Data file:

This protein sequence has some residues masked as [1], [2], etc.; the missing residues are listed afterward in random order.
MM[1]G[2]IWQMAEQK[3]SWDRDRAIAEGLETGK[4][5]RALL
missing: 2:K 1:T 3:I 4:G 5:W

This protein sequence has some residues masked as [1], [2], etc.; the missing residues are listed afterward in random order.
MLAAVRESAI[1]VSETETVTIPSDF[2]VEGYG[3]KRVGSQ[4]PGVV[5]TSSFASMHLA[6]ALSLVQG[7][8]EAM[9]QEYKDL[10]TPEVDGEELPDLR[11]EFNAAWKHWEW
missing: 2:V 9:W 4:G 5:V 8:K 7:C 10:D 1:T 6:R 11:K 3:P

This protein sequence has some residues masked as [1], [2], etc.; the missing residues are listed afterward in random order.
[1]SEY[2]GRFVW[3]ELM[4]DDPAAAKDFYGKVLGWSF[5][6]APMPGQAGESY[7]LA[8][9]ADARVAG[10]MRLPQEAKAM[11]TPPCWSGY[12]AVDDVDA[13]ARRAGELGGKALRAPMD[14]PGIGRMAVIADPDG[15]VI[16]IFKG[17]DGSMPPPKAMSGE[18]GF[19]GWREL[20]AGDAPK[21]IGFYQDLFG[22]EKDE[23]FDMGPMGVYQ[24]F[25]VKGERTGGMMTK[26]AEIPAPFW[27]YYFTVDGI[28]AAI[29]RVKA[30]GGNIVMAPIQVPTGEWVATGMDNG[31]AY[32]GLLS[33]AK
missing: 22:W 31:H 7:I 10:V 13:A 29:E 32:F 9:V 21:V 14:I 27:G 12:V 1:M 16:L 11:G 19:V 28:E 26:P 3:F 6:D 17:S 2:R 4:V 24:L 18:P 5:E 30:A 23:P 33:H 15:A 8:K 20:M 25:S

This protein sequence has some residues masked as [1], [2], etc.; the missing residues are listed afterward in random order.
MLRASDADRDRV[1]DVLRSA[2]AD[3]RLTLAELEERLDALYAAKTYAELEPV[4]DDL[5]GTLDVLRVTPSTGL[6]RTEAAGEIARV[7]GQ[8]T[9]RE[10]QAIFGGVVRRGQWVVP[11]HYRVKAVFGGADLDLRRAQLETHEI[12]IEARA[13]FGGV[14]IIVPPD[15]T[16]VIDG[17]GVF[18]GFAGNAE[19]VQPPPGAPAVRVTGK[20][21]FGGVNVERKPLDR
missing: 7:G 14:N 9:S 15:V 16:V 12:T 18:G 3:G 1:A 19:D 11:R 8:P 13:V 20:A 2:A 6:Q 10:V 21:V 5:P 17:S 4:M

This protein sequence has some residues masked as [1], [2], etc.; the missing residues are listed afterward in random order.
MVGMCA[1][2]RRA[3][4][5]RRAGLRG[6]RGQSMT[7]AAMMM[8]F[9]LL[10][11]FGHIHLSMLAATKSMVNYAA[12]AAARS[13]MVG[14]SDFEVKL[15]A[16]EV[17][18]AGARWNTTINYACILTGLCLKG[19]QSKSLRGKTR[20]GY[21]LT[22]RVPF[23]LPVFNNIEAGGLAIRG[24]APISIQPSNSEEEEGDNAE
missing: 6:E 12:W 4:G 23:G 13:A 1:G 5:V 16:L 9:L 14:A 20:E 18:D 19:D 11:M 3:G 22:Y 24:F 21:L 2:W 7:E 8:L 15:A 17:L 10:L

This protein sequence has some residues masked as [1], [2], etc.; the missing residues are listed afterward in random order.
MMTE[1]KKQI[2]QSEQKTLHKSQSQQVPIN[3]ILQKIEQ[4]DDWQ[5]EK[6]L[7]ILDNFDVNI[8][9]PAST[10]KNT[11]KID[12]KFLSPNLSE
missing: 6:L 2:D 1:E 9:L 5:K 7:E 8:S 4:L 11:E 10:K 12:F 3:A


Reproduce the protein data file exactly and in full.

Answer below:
This protein sequence has some residues masked as [1], [2], etc.; the missing residues are listed afterward in random order.
MM[1]G[2]IWQMAEQK[3]SWDRDRAIAEGLETGK[4][5]RALL
missing: 2:K 1:T 3:I 4:G 5:W

This protein sequence has some residues masked as [1], [2], etc.; the missing residues are listed afterward in random order.
MLAAVRESAI[1]VSETETVTIPSDF[2]VEGYG[3]KRVGSQ[4]PGVV[5]TSSFASMHLA[6]ALSLVQG[7][8]EAM[9]QEYKDL[10]TPEVDGEELPDLR[11]EFNAAWKHWEW
missing: 2:V 9:W 4:G 5:V 8:K 7:C 10:D 1:T 6:R 11:K 3:P

This protein sequence has some residues masked as [1], [2], etc.; the missing residues are listed afterward in random order.
[1]SEY[2]GRFVW[3]ELM[4]DDPAAAKDFYGKVLGWSF[5][6]APMPGQAGESY[7]LA[8][9]ADARVAG[10]MRLPQEAKAM[11]TPPCWSGY[12]AVDDVDA[13]ARRAGELGGKALRAPMD[14]PGIGRMAVIADPDG[15]VI[16]IFKG[17]DGSMPPPKAMSGE[18]GF[19]GWREL[20]AGDAPK[21]IGFYQDLFG[22]EKDE[23]FDMGPMGVYQ[24]F[25]VKGERTGGMMTK[26]AEIPAPFW[27]YYFTVDGI[28]AAI[29]RVKA[30]GGNIVMAPIQVPTGEWVATGMDNG[31]AY[32]GLLS[33]AK
missing: 22:W 31:H 7:I 10:V 13:A 29:E 32:F 9:V 21:V 14:I 27:G 12:V 1:M 16:L 11:G 19:V 28:E 26:P 3:F 6:D 17:S 2:R 4:V 24:L 18:P 5:E 30:A 23:P 33:H 15:A 8:K 20:M 25:S

This protein sequence has some residues masked as [1], [2], etc.; the missing residues are listed afterward in random order.
MLRASDADRDRV[1]DVLRSA[2]AD[3]RLTLAELEERLDALYAAKTYAELEPV[4]DDL[5]GTLDVLRVTPSTGL[6]RTEAAGEIARV[7]GQ[8]T[9]RE[10]QAIFGGVVRRGQWVVP[11]HYRVKAVFGGADLDLRRAQLETHEI[12]IEARA[13]FGGV[14]IIVPPD[15]T[16]VIDG[17]GVF[18]GFAGNAE[19]VQPPPGAPAVRVTGK[20][21]FGGVNVERKPLDR
missing: 7:G 14:N 9:S 15:V 16:V 12:T 18:G 3:G 1:A 19:D 11:R 8:P 13:V 20:A 2:A 6:Q 10:V 21:V 5:P 17:S 4:M

This protein sequence has some residues masked as [1], [2], etc.; the missing residues are listed afterward in random order.
MVGMCA[1][2]RRA[3][4][5]RRAGLRG[6]RGQSMT[7]AAMMM[8]F[9]LL[10][11]FGHIHLSMLAATKSMVNYAA[12]AAARS[13]MVG[14]SDFEVKL[15]A[16]EV[17][18]AGARWNTTINYACILTGLCLKG[19]QSKSLRGKTR[20]GY[21]LT[22]RVPF[23]LPVFNNIEAGGLAIRG[24]APISIQPSNSEEEEGDNAE
missing: 6:E 12:W 4:G 23:G 13:A 1:G 5:V 16:L 9:L 14:A 20:E 18:D 19:D 11:M 3:G 22:Y 24:F 21:L 2:W 7:E 8:L 15:A 17:L 10:L

This protein sequence has some residues masked as [1], [2], etc.; the missing residues are listed afterward in random order.
MMTE[1]KKQI[2]QSEQKTLHKSQSQQVPIN[3]ILQKIEQ[4]DDWQ[5]EK[6]L[7]ILDNFDVNI[8][9]PAST[10]KNT[11]KID[12]KFLSPNLSE
missing: 6:L 2:D 1:E 9:L 5:K 7:E 8:S 4:L 11:E 10:K 12:F 3:A